Do you have Bronchiectasis?
Bronchiectasis is a chronic condition affecting the airways inside the lungs, known as the bronchi, causing them to expand, thicken and become scarred over time. A rare disease often appearing as the result of or in tandem with other conditions, chronic bronchiectasis results in obstruction of the airways and is characterized by periodic flares called exacerbations.
Detecting and diagnosing this destructive condition can pose a challenge because of how bronchiectasis symptoms overlap with those of other lung diseases. However, by examining the constellation of symptoms and conducting the appropriate tests, physicians can determine if a patient is presenting with bronchiectasis and develop an appropriate treatment plan which may include Airway Clearance Therapies such as HFCWO Vest Therapy to help loosen chest congestion and clear mucus from the lungs.
Some patients are more likely to have symptoms of bronchiectasis than others. Risk factors for developing the disease are associated with damage to the bronchi or conditions making it difficult to clear mucus from the lungs. The risk of bronchiectasis increases with age and is twice as common in women as in men.
Having low or compromised immune function can also put patients at a higher risk for bronchiectasis. Certain genetic deficiencies and inherited diseases may inhibit lung function, increasing the chances of developing infections or chronic inflammation. Doctors should be aware of these high-risk groups and advise patients with one or more risk factors to monitor their health for known symptoms of bronchial inflammation and damage.
Severe lung infections at a young age
Chronic (frequent or recurring) lung infections at any age
Diagnosed with COPD (Chronic Obstructive Pulmonary Disease)
Severe fungal or mold allergies
Having measles in the past
Airway blockage, chest congestion, mucus in lungs
Chronic gastric reflux
Signs & Symptoms of Bronchiectasis
Many symptoms of bronchiectasis are similar to the constellation of lung conditions known as COPD, resulting in some patients being misdiagnosed. This makes testing an important part of the diagnostic process, allowing other conditions to be ruled out, and bronchiectasis to be properly treated.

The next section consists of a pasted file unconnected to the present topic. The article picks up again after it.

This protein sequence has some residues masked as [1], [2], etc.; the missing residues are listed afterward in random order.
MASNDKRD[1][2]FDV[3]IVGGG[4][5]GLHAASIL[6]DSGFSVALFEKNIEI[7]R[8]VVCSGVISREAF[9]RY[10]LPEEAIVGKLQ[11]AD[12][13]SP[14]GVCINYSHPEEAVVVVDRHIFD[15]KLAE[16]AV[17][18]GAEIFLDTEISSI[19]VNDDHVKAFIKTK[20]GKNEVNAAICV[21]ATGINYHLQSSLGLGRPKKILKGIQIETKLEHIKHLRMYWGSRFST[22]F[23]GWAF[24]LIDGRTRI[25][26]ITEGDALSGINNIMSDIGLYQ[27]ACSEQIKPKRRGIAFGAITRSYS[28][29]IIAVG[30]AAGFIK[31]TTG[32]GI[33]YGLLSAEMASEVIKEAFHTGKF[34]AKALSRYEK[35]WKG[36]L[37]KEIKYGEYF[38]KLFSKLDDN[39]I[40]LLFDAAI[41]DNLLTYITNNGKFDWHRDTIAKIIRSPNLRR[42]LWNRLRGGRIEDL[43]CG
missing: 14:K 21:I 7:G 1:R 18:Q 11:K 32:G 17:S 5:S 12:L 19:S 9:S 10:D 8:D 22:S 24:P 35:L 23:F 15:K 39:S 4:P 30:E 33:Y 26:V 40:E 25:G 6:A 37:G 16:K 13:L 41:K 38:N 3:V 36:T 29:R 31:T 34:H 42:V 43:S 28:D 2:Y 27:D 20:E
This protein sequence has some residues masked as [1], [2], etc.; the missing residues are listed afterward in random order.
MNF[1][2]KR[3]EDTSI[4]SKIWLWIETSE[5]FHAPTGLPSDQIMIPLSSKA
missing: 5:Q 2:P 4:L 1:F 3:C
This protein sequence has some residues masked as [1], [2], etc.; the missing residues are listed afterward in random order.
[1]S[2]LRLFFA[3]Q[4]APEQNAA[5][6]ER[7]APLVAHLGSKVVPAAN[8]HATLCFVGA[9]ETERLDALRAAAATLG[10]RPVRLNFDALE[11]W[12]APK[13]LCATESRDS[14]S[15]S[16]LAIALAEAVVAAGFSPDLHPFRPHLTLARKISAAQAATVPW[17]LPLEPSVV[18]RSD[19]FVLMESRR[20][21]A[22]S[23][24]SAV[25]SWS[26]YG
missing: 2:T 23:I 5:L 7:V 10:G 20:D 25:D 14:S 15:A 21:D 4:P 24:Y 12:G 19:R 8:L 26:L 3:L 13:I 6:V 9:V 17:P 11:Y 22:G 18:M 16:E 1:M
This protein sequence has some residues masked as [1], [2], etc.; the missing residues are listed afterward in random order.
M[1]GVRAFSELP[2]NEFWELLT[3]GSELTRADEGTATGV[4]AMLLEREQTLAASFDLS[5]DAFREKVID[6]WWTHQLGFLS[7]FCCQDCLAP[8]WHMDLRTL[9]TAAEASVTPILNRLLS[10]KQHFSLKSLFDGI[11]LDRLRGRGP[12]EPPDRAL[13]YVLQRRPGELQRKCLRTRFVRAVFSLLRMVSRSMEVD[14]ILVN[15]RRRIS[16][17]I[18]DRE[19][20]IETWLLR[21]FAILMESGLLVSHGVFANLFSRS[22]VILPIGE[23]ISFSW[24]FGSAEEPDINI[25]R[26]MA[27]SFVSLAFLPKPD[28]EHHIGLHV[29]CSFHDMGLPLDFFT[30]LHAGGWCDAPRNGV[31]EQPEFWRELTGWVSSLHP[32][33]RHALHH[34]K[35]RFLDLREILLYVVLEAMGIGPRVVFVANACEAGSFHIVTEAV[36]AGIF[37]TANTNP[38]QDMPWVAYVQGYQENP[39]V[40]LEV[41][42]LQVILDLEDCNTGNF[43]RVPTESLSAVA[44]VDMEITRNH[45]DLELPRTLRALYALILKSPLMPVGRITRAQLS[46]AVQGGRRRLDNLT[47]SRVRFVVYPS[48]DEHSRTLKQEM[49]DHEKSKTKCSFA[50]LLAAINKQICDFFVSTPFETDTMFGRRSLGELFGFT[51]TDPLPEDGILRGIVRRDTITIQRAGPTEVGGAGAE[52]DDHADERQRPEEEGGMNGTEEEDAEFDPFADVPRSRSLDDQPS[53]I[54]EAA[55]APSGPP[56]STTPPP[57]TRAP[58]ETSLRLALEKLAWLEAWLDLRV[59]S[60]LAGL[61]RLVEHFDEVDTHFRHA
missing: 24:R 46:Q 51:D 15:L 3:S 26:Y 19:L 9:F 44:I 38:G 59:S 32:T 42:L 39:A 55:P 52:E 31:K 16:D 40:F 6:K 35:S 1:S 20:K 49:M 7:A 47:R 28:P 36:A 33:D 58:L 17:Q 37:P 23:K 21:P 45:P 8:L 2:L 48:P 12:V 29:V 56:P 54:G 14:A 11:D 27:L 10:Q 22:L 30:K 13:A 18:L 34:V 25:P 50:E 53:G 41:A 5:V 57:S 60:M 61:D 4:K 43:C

The disease presents in three forms, each with its own characteristics:
Because bronchiectasis is so often secondary to other conditions, it can be difficult to get a proper diagnosis. A doctor may not suspect the disease if a patient already presents with another ailment, so a comprehensive approach must be taken to determine if bronchiectasis is at the root of symptoms.
A patient’s medical history reveals risk factors, including family history of the disease, how long symptoms have been present, if exacerbations are occurring and whether other symptoms suggest systemic inflammation. Doctors will also listen for crackling or wheezing in the chest, check trigger points for inflammation and assess the severity of the patient’s cough as part of a thorough physical exam.
Blood tests are often conducted to rule out other conditions or detect problems known to be risk factors for or causes of lung inflammation and damage. Active infections may make inflammation worse, leading to exacerbations of bronchiectasis and worsening of symptoms.
Lung function tests measure a variety of variables associated with the different stages of bronchiectasis, such as:
Carbon monoxide transfer
Forced vital capacity
Nitric oxide levels
Total lung capacity
Low levels or restricted function in these tests give physicians an idea of how severely lung function has been impaired and whether the degree of impairment is severe enough to pinpoint bronchiectasis as the cause.
If symptoms suggest a patient is suffering from bronchiectasis, CT scan images can reveal any problems with or damage to the lung structure, helping to differentiate between bronchiectasis symptoms and those of other diseases.
Having this variety of tests available takes some of the difficulty out of the question of how to diagnose bronchiectasis. Mucus produced by patients with bronchiectasis may contain pathogens or immune cells, so collection and testing of sputum is another common test for the condition and its level of severity. Tests for genetic deficiencies, autoimmunity and immune function may also be performed. Should patients fail to respond to treatment, a bronchoscopy may be ordered to get a better look at the lung tissue and determine if the diagnosis was correct.
Learn more about Bronchiectasis
Find out more about the signs and symptoms with the AffloVest Bronchiectasis Resource Kit
Patients diagnosed with bronchiectasis face many challenges, but a well-rounded treatment plan incorporating medical interventions, periodic testing and self-care helps manage the symptoms of this chronic disease.
As with any condition, education is a key part of treatment. Patients must work with their doctors to gain a better understanding of how bronchiectasis can impact daily activities and what lifestyle changes are needed to prevent the associated lung damage from getting worse.
One or more of these treatments may be necessary to control bronchiectasis symptoms and ensure infections don’t contribute to inflammation. Some tests used for diagnosis should be repeated during treatment to monitor potential progression of lung damage. With proper treatment, bronchiectasis is much less likely to get worse.
Medical treatments for symptoms may involve:
Antibiotics to address infections and inflammation
Medications or devices to thin mucus and clear it from the lungs
IV antibiotics for severe infections
Immunization against lung infections
Additional ways to manage Bronchiectasis